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Porphyoblastic Biotite-Plagioclase Augen Gneiss

Porphyoblastic biotite-plagioclase augen gneiss
State Virginia
Name Porphyoblastic Biotite-Plagioclase Augen Gneiss
Geologic age Proterozoic Y
Comments Blue Ridge Basement Complex, Middle Proterozoic (Grenville-Age) Plutonic Rocks. From expanded explanation (ref. VA002): Porphyroblastic biotite-plagioclase augen gneiss. Mesocratic, medium- to coarse-grained, biotite-rich quartzofeldspathic gneiss con tains prominent subhedral to euhedral monocrystalline feldspar augen. The ratio plagioclase: potassium feldspar may be as high as 10:1; color index ranges from 30 to 50. Apatite, epidote, muscovite, ilmenite, and titanite are ubiquitous accessories. Plagioclase contains abundant prismatic epidote and white mica; ilmenite is rimmed with masses of anhedral titanite; subhedral hornblende and subhedral to euhedral almandine-grossular garnet occur locally. In the vicinity of adjacent charnockite, anhedral actinolitic amphibole pseudomorphs after pyroxene or rims thoroughly uralitized relict pyroxene. Rock fabric is gradational from granofels to mylonite gneiss. Geophysical signature: negative magnetic signature relative to adjacent charnockite. In northern Virginia, this unit strongly resembles prophyroblastic granite gneiss (Ybp); however, the augen in Ybp are more commonly polycrystalline aggregates rather than single-crystal porphyroblasts. This unit is widespread in the central and southeastern Blue Ridge, encompassing a number of lithologically similar metaplutonic entities: the "biotitic facies"of the Roses Mill and Turkey Mountain ferrodiorites of Herz and Force (1987), the Archer Mountain quartz monzonite of Bartholomew and others (1981), biotite granofels and augen gneiss of Evans (1984, 1991), biotite augen gneiss of Conley (1989), and augen-bearing gneiss of Lukert and Halladay (1980), and Lukert and Nuckols (1976). Historically, most workers have interpreted these rocks as Grenville-age plutons in which the present-day biotite-rich mineral assemblage is a primary igneous assemblage that crystallized from a melt (for example, Bartholomew and others, 1981). Herz and Force (1987) and Evans (1991) presented evidence that these biotite gneisses were derived from charnockite plutons by retrograde hydration reactions. Pettingill and others (1984) reported ages of 1009 +/- 26 Ma (Rb-Sr whole-rock) and 1004 +/- 36 Ma (Sm-Nd whole-rock) for ferrodiorite to quartzmonzonite in the Roseland district. Where this unit has been mapped in the Upperville quadrangle (A.E. Nelson, unpublished data), U-Pb zircon data suggest a crystallization age of 1055 +/- 2 Ma (Aleinikoff and others, 1993).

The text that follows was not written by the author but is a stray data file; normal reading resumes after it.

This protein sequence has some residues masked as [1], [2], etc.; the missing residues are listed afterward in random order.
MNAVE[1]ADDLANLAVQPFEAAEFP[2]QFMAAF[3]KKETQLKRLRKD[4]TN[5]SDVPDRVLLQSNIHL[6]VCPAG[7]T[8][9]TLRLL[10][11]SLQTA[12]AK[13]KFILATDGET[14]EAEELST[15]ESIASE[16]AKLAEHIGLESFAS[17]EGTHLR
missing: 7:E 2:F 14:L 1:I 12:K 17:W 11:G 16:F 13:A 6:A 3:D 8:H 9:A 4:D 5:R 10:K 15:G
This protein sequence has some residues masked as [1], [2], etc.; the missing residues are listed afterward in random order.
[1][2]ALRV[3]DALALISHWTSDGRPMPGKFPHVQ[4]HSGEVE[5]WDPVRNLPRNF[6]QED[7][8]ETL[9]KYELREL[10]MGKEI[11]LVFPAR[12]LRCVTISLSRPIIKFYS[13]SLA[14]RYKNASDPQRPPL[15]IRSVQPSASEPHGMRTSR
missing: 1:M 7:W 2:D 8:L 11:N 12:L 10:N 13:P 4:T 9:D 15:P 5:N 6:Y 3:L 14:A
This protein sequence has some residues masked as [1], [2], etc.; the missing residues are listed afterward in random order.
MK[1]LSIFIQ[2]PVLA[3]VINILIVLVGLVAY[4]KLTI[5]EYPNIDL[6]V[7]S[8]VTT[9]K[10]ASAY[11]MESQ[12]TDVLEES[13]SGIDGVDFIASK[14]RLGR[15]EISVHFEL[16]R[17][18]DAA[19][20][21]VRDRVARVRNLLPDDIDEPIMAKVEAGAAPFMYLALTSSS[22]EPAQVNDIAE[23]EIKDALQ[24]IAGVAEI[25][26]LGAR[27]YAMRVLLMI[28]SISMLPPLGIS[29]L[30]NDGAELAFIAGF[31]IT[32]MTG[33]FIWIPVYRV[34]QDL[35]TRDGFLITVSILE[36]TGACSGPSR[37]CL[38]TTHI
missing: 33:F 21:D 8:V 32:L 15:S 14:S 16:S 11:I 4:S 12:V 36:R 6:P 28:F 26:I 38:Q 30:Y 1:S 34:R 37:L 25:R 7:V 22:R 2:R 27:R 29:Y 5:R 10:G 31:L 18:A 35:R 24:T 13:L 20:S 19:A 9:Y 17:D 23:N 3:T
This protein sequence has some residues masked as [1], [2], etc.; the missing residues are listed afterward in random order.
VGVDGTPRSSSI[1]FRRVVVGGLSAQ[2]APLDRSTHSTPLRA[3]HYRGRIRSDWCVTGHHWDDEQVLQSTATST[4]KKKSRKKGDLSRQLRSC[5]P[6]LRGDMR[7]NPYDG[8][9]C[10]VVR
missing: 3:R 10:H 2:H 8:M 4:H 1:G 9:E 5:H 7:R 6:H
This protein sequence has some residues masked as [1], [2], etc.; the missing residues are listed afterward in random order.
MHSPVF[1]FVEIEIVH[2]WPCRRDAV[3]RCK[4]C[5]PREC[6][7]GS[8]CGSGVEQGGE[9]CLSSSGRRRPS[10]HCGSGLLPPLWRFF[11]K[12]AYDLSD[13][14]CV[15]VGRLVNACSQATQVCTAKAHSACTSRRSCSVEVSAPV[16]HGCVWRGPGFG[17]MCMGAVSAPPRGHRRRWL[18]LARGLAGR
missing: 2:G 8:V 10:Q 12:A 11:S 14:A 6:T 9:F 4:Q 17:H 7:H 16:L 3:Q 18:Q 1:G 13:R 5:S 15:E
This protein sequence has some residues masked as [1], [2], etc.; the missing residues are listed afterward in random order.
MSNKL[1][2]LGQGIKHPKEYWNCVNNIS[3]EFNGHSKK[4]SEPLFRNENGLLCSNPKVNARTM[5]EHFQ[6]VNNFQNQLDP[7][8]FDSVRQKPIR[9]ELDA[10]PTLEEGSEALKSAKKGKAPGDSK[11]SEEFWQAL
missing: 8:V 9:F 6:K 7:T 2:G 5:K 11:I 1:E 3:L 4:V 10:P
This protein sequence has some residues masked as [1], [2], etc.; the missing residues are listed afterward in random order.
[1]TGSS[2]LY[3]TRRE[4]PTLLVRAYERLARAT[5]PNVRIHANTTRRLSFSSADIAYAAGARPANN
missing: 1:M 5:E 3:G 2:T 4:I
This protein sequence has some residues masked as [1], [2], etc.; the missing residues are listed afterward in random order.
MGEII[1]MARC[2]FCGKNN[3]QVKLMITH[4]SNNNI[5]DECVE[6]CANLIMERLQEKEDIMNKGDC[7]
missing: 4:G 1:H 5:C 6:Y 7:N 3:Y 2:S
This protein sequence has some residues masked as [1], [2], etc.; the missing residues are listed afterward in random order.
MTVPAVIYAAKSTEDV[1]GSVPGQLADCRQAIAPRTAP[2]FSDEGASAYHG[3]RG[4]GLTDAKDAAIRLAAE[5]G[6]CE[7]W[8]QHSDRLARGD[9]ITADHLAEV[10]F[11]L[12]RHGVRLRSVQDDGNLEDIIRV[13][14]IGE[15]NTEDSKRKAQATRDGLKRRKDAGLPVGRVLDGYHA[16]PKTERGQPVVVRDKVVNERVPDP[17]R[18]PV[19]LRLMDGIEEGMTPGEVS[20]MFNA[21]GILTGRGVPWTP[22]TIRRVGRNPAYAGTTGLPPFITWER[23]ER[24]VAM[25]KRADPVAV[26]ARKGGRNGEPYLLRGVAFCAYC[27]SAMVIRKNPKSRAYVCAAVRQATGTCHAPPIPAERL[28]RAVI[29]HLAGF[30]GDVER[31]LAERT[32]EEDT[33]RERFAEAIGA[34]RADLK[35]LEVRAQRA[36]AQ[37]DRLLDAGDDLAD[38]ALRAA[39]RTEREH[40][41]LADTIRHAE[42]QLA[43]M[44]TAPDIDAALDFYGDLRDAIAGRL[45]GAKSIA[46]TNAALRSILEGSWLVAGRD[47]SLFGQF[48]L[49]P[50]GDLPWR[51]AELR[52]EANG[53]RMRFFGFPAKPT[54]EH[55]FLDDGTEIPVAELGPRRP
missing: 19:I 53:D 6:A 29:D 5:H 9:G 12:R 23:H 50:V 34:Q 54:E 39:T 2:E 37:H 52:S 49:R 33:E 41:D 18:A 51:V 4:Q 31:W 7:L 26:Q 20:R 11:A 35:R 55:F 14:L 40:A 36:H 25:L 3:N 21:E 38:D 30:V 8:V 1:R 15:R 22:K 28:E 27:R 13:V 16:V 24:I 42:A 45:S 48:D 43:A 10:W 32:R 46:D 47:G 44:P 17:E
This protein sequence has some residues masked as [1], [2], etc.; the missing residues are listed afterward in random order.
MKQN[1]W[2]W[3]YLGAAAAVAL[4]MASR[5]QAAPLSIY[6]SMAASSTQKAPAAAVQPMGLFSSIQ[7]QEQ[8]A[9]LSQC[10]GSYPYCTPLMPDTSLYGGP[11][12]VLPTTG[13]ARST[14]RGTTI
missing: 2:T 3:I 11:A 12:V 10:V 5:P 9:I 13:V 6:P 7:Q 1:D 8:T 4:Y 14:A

Primary rock type augen gneiss
Secondary rock type
Other rock types
Lithologic constituents
Major
Metamorphic > Gneiss > Biotite-gneissaugen gneiss
Map references
Digital Representation of the 1993 Geologic Map of Virginia", 2003, CD ROM (ISO-9660) contains image file, expanded explanation in pdf, and ESRI shapefiles, viewing software not included. This is a digital version of "Geologic Map of Virginia" published in 1993. Available from: https://www.dmme.virginia.gov/commerce/
Unit references
Virginia Division of Mineral Resources, 1993, Geologic Map of Virginia: Virginia Division of Mineral Resources, scale 1:500,000
Digital Representation of the 1993 Geologic Map of Virginia - expanded explanation: 2003, Commonwealth of Virginia, Department of Mines, Minerals, and Energy, Divsion of Mineral Resources, Publication 147, 85 pp
Digital Representation of the 1993 Geologic Map of Virginia", 2003, CD ROM (ISO-9660) contains image file, expanded explanation in pdf, and ESRI shapefiles, viewing software not included. This is a digital version of "Geologic Map of Virginia" published in 1993. Available from: https://www.dmme.virginia.gov/commerce/
Counties Albemarle - Amherst - Bedford - Carroll - Culpeper - Floyd - Franklin - Greene - Loudoun - Madison - Nelson - Rappahannock - Roanoke - Lynchburg